Rolls-Royce CEO Torsten Müller-Ötvös has just announced the release of the new Rolls-Royce Ghost that will come in Autumn.
Rolls-Royce is the quintessential expression of luxury in the automotive industry. In terms of attention to details, opulence, and pure focus on a luxurious experience, whether driving or being chauffeured, very few come close, and usually they do with just a single model in a wider lineup. It is the case of Bentley’s Flying Spur or Mercedes with some of its Maybach models.
The Ghost was launched first in 2009, and price-wise sits in the low part of Rolls-Royce range at £245,790 in the UK (according to H.R. Owen for the 2020 model), with the closest being the SUV Cullinan at £272,190. This manufacturer's suggested retail price (MSRP) naturally excludes options which can easily bring the total well over the £300,000 mark.
It is a fully fledged four-door luxury car, much like the top of the line Phantom, which is bigger, more luxurious, and slightly more powerful. The Ghost though has a more rounded, flowing, and fresh styling, likely aimed at a younger audience. The massive price discrepancy with the Phantom starting at around £350,000 and with even more personalisation options, is the biggest difference. This ensures better market coverage and accessibility while retaining every bit of the brand’s luxury and exclusivity status.
The strategic success of this model is demonstrated by its sales since its introduction in 2009. Over the last decade, with a total of 17,270 units sold, Ghost is by far the most successful model produced by the house of Goodwood up to Q1 of 2020. The strong sales right from its first full year of production allowed Rolls-Royce to jump from around 1000 units per year of the 2000s to 3000-4000 during the 2010s.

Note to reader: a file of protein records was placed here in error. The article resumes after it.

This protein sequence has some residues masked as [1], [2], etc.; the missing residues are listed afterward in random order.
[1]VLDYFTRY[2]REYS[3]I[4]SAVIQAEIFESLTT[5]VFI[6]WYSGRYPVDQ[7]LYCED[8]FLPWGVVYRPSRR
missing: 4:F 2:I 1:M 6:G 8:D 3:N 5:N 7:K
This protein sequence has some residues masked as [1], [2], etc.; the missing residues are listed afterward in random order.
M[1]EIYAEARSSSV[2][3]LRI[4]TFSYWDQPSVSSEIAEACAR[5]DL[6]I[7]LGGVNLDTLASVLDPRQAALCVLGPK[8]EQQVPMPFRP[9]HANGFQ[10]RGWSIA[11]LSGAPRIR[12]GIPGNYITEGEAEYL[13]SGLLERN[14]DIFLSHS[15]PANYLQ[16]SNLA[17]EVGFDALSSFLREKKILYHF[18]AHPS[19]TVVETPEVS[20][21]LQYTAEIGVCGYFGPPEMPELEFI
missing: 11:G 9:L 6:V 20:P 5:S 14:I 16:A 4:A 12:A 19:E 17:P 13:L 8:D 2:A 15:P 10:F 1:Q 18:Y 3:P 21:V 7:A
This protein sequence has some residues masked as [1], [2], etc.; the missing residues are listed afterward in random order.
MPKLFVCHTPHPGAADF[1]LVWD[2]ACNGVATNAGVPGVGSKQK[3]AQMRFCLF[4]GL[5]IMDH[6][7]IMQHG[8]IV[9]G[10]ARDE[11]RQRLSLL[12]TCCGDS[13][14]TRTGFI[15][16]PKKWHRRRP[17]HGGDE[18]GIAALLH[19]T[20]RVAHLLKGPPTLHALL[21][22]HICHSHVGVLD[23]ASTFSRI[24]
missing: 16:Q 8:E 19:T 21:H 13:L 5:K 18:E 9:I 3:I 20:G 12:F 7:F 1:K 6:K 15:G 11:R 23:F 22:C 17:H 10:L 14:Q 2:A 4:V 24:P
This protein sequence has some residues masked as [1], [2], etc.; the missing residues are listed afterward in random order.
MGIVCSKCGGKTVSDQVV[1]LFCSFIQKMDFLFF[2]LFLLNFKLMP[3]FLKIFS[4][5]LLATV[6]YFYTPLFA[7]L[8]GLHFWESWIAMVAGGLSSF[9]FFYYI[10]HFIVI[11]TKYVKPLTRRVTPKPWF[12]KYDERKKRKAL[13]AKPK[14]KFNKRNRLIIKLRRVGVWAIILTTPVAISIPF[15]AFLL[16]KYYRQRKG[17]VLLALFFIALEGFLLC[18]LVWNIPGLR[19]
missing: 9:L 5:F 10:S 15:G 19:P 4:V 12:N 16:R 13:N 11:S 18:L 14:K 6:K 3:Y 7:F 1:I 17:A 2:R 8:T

Similar to what the Ghost did, the SUV Cullinan introduced in 2018 is expected to do the same. In 2019 in fact, it outsold all the other models of the range contributing 49% of the total to the best year of the company yet that reached 5100 units sold.
The Ghost significance to the company is also shown by an unprecedented update in Rolls-Royce’s marketing strategy. Up until then and since the very beginning of the 20th century, the firm complemented its business with highly refined printed Ads. Back in 2010 instead, the Ghost was the first car from the British manufacturer to receive a dedicated video Ad published online. And still today it is their oldest video on the official YouTube channel.
The model’s had sharp decline in sales over the last years though with its cycle ending. The upcoming new iteration should reversed it. Mr. Müller-Ötvös claimed that great attention has been paid to changing trends in clients’ preferences (which are discussed in the last paragraph), and the new Ghost should incorporate all of them while still representing the purest Rolls-Royce experience.
Rolls-Royce’s most important marketing tool, as for almost all of the companies in this niche is the brand. In the survey I conducted among luxury car owners, Rolls Royce clients, on a scale from 1 to 10, not only indicated a Brand Satisfaction of 8.3 but also highlighted the Brand as one of the main reason for the purchasing choice with 8.6, second only to Design at 9.3.